Medication problems plague people of all ages as well as families, caregivers, and the entire health care system. Medication errors among older people cost about $177 billion each year. If such errors were counted as a disease, they would be the fifth leading cause of death for Americans over 65. The Framework Evidence Briefs were the first nationwide (U.S.) set of best practices for geriatric home care. 

The presentation takes 15 minutes. It is an audio presentation directed to nurses and health care providers in the community on the topic of geriatric medication management. 

This power point presentation is presented by Ontario’s Geriatric Steering Committee. Adverse drug event is described, along with common causes, assessments, factors of polypharmacy and "how to manage" events. 

The Canadian Institute for Health Information (CIHI) has projected that Canada will spend $211 billion on health this year, including $34.5 billion in drug expenditures alone. Deprescribing is the practice of stopping, reducing, or slowly withdrawing medications that are inappropriate, unsafe or ineffective. Pharmacists can play a key role in helping Canadians reduce the number of medications they are taking. In fact, an Ontario pharmacist has recently received government funding to develop and implement guidelines to assist prescribers with deprescribing medications. This issue of the Translator highlights the role of the pharmacist in deprescribing in an effort to both optimize the health of Canadian seniors and ensure the sustainability of the health care system:In Managing polypharmacy in a 77-year-old woman with multiple prescribers;  Discontinuing benzodiazepine therapy: An interdisciplinary approach at a geriatric day hospital; n Deprescribing medication in very elderly patients with multimorbidity: the view of Dutch GPs; Incidence and economic burden of adverse drug  reactions among elderly patients in Ontario emergency departments.

This article outlines the issue of polypharmacy among older adults and their increased risk for adverse drug reactions. The article describes:

  • Age-related changes,
  • The lack of evidence for medication use in the elderly, and
  • Strategies for reducing polypharmacy.

The Research for Aging Institute (RIA), a collaborative between The Univerity of Waterloo, Conestoga College, and Schlegel Villages include Optimizing Medications for Seniors as a theme for their research and education. Visit their website for a complete list of research projects.

The Collaboration for Homecare Advances in Management and Practice (CHAMP) selected and organized evidence-based tools from our Resource Library into this online Geriatric Medication Management Toolkit. This Toolkit contains:

  1. Clinically-focused and validated tools to help you, and patients and their caregivers, identify patients at increased risk of experiencing a medication-related problem;
  2. Intervention tools for homecare professionals, patients and their caregivers, to facilitate implementing proven strategies to manage medications;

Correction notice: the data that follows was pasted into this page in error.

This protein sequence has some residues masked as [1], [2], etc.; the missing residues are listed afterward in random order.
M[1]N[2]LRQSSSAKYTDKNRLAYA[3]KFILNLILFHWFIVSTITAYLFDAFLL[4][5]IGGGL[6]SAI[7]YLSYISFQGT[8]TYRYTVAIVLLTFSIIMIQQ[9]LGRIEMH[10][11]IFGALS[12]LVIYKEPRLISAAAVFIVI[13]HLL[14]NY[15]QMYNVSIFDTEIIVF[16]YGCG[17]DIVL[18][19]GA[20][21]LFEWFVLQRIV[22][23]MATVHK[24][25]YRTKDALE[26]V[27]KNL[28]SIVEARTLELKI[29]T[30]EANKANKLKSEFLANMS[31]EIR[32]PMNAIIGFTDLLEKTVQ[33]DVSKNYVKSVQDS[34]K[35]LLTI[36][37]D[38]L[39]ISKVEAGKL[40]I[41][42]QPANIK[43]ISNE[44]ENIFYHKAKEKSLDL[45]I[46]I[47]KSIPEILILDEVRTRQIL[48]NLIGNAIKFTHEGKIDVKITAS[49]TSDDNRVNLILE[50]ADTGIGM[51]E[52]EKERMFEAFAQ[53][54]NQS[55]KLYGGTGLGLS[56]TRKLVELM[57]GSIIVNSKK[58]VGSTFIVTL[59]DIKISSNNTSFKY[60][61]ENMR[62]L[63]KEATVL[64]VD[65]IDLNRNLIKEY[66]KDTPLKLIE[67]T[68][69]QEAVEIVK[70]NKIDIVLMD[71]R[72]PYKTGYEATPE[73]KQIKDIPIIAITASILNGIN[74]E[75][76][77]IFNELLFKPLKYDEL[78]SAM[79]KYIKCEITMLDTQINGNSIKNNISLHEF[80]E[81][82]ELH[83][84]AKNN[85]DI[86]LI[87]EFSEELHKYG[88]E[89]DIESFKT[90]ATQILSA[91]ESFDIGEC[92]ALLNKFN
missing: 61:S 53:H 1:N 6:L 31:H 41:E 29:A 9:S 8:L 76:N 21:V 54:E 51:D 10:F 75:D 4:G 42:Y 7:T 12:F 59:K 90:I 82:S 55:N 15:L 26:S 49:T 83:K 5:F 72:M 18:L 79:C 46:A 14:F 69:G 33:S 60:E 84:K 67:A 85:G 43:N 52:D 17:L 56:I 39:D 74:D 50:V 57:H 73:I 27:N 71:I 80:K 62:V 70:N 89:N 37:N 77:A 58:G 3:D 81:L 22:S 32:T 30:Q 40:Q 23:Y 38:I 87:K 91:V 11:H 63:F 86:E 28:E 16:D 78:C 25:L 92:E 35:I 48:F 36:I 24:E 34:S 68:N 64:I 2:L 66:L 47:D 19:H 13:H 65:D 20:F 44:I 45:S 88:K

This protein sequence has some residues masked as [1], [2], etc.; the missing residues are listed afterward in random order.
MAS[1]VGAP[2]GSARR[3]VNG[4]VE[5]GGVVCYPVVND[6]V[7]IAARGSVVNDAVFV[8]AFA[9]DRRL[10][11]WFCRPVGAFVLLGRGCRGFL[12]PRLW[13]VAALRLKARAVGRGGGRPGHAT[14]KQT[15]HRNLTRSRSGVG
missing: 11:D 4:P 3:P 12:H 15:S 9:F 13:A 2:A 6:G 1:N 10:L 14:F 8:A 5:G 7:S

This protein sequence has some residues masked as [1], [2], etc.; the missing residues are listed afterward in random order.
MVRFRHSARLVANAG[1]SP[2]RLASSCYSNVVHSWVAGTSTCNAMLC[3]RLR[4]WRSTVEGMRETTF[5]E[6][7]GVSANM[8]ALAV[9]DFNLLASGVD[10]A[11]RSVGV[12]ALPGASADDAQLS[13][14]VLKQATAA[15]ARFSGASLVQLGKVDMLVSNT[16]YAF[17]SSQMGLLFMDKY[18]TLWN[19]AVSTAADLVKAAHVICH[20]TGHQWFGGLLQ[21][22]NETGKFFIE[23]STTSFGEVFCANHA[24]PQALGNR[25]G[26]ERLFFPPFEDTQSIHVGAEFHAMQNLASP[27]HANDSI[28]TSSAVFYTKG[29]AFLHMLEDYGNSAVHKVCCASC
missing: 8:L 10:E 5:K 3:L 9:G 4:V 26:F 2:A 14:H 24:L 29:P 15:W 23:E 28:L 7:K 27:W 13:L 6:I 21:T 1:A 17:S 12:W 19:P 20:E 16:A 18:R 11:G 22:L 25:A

3. Tools to help you, patients, and caregivers communicate more effectively about medication risks with other providers;
  4. Guidelines and evidence-based best practices that provide an overview of the evidence for reducing medication-related problems and adverse drug events in older people. 


Key messages are:

  • As we age, physiological changes can affect the way our body metabolises drugs, causing adverse reactions.
  • Older people are more likely to be taking multiple medications (‘polypharmacy’), which increases the risk of medications being implicated in hospital admissions.
  • Up to 30 per cent of hospital admissions of people aged 65 years and over are medication-related, and approximately half of these could be prevented.
  • Medication-related admissions in older people can be caused by adverse drug reactions, failure to take a prescribed medication and errors with taking medications.

It has been reported that up to one-quarter of patients who visit emergency departments (ED) due to adverse drug reactions (ADRs) are admitted to hospital. ADRs resulting in hospital admission generally represent more severe reactions and require more resources to treat. One recent study found that ED visits and hospital admissions due to ADRs among seniors in Canada cost an estimated $35.7 million, with more than 80% of those costs arising from hospitalization. 

Statistics show around one in three unplanned hospital admissions for older Australians are related to issues with their medicines – and half are preventable. A new educational program targeting health professionals, particularly nurses and pharmacists, aims to reduce the rate of adverse medicine events in patients aged 75 and over. “NPS MedicineWise is encouraging all health professionals, including pharmacists and nurses, to adopt a coordinated approach to medicines management as an important aspect of a care plan for an older person, and to engage older people, their family and carers as active partners in health decisions."